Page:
For Intel Q9450 @2.66Ghz and 3200Mhz for 4cpu it gets 265kN/s
For Intel E6750 @2.66Ghz and 3203Mhz for 2cpu it gets 142kN/s
In this case Rybka shows a 86.6% speed increase for doubling cores.
But I heard somewhere that doubling cores leads to about a 70% speed increase.
1. Is this true or just true for the old Rybka?
Also for fritzbenchmarks at http://www.jens.tauchclub-krems.at/diverses/Schach/fritz9_benchmarks.html I saw that doubling cores usually gave 92%-98% speed increase in many newer processors.
2. Assuming that Rybka does get a 86.6% increase in speed by doubling then would the 2%-8% of the total 13.4% waste be due to bottleneck and mechanical stuff while 5.87%-11.63% is due to parallel inefficiency for Rybka?
3. If all this is true then is it safe to say that the kN/s for Stockfish shows is a TRUE reflection on what speed increase doubling the cores gives?
> I saw that doubling cores usually gave 92%-98% speed increase in many newer processors.
That doesn't tell anything about true speed, core 1 and core 2 look at the same moves at points, so there is overhead.
Rybka tries to account for this, and should show about 70% speedup, if she is showing 86.6% it's probably because Vas overshot on his node recalculation.
The only way to check for this is to give a time handicap to the engine that is running at the 4CPU, so that in average it searches the same nodes per second per move (in this case, giving 86.6% more time to the engine running on 2 CPU), the result should be 50-50, if it isn't, Rybka's node recalculation is wrong.
But the 70% number is OLD. I think from Rybka 2. Maybe Vas has improved the scaling much more. So either it is an improvement or wrong node calculation as you said.
Up to 8% loss of efficiency, as show by fritz benchmarks, will happen even if Rybka has 100% efficiency in scaling. The rest of the loss occurs in search/scaling inefficiency.
I would like Vas to comment on this.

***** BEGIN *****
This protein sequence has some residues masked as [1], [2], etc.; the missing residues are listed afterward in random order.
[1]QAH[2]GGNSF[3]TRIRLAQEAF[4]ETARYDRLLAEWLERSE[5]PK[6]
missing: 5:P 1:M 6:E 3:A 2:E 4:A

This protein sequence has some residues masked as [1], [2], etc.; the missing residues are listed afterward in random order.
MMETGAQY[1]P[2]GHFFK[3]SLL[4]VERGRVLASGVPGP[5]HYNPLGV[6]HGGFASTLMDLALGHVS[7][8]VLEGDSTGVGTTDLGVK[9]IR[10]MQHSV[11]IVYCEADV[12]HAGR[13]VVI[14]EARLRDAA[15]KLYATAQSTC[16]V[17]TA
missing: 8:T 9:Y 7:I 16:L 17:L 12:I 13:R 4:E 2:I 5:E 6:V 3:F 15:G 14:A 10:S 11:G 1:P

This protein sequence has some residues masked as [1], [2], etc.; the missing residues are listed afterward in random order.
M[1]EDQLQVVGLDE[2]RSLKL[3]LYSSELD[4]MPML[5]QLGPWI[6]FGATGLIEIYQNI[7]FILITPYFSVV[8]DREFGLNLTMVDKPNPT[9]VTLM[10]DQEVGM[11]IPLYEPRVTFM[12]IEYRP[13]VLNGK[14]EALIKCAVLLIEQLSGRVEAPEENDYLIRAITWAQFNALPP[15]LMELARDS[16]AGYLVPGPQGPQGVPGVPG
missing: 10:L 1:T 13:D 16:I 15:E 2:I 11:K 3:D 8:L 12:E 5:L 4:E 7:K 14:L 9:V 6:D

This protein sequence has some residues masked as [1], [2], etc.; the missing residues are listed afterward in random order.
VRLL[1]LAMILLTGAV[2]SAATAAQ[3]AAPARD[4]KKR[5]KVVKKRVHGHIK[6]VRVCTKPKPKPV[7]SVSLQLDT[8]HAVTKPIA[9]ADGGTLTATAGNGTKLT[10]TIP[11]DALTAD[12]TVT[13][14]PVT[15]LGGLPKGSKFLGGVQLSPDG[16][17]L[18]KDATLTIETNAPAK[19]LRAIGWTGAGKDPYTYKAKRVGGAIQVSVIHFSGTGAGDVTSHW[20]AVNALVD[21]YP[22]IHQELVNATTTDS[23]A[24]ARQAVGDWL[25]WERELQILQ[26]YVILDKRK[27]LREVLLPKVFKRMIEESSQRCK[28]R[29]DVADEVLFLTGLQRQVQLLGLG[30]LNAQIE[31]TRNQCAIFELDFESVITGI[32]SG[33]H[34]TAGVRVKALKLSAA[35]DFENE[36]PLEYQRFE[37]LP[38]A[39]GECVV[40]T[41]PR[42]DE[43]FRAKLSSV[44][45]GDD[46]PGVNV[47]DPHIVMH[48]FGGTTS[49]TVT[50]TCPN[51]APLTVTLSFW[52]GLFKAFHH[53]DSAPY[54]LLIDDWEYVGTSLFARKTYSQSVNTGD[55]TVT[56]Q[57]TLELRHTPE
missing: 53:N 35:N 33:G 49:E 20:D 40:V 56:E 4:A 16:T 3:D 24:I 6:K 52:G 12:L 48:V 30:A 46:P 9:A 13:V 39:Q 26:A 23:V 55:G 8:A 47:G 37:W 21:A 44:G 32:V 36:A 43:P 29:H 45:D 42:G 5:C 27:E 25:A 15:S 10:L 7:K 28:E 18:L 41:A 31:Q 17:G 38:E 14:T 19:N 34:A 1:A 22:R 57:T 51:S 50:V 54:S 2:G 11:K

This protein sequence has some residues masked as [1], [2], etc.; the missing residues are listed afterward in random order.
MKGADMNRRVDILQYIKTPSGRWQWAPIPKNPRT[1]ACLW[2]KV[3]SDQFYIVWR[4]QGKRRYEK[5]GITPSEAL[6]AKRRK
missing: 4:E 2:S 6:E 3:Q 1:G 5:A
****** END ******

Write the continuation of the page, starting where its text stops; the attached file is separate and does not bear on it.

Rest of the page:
> For Intel Q9450 @2.66Ghz and 3200Mhz for 4cpu it gets 265kN/s
> For Intel E6750 @2.66Ghz and 3203Mhz for 2cpu it gets 142kN/s
This comparison makes not too much sense, as E6750 is a Conroe chip and Q9450 a newer Yorkfield. Especially E6750 has 4MB cache while Q9450 has 12MB, an optimized architecture and northbridge/memory-controller and other things, not to speak as their might be big differences in the used OS, motherboard, memory-size&timings and so on and so on... so obviously the speed-up is higher than it would be between E6750 and Q6750.
This is a pretty useless (artifical) benchmark, it even gives nice speed-ups for hyperthreading, so simply forget about it.
> Is this true or just true for the old Rybka?
It is sadly true for all software which calculations of one core has to be synchronized with the others. If an image/movie program can calculate a picture independent of the others, the overhead of parallelization is of course a lot lower than in chess, where calculations have to be "synchronized"...
> would the 2%-8% of the total 13.4% waste be due to bottleneck and mechanical stuff while 5.87%-11.63% is due to parallel inefficiency for Rybka?
The overhead for parallelization in chess (on a serious position) is way above 5.87-11.63%... this has nothing to do with "inefficiency" btw..
> But I heard somewhere that doubling cores leads to about a 70% speed increase.
Speed-up by doubling cores is in each case lower than the 86.6% you printed here, expect a higher 7x% number in best case, average will be in middle/lower 7x%... As you might imagine speedup is also dependent on the used position and how calculation can be parallelized.
As the speedup always has also a small dependence on the used system: If you have a dual core or a quad core or an eight core you can easily check speedup on your system yourself: Simply set the number of threads to 1(,2,4,8), run your test-position, then (in best case reboot or restart your gui/engine) set it to 2(,4,8) and see again.
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